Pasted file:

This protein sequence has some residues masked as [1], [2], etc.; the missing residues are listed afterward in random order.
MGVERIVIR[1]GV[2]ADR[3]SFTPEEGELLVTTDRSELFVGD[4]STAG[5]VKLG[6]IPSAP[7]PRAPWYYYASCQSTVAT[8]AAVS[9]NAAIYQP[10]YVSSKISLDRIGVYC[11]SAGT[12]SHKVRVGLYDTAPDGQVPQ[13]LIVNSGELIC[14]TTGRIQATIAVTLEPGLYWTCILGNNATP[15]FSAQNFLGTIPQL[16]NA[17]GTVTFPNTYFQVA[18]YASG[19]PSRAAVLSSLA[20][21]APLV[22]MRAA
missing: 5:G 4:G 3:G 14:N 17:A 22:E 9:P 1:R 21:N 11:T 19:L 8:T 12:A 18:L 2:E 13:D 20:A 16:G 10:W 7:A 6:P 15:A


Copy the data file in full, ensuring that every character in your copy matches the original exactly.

This protein sequence has some residues masked as [1], [2], etc.; the missing residues are listed afterward in random order.
MGVERIVIR[1]GV[2]ADR[3]SFTPEEGELLVTTDRSELFVGD[4]STAG[5]VKLG[6]IPSAP[7]PRAPWYYYASCQSTVAT[8]AAVS[9]NAAIYQP[10]YVSSKISLDRIGVYC[11]SAGT[12]SHKVRVGLYDTAPDGQVPQ[13]LIVNSGELIC[14]TTGRIQATIAVTLEPGLYWTCILGNNATP[15]FSAQNFLGTIPQL[16]NA[17]GTVTFPNTYFQVA[18]YASG[19]PSRAAVLSSLA[20][21]APLV[22]MRAA
missing: 5:G 4:G 3:G 14:N 17:A 22:E 9:P 1:R 21:N 11:T 19:L 8:T 12:A 18:L 2:E 13:D 20:A 16:G 10:W 7:A 6:P 15:A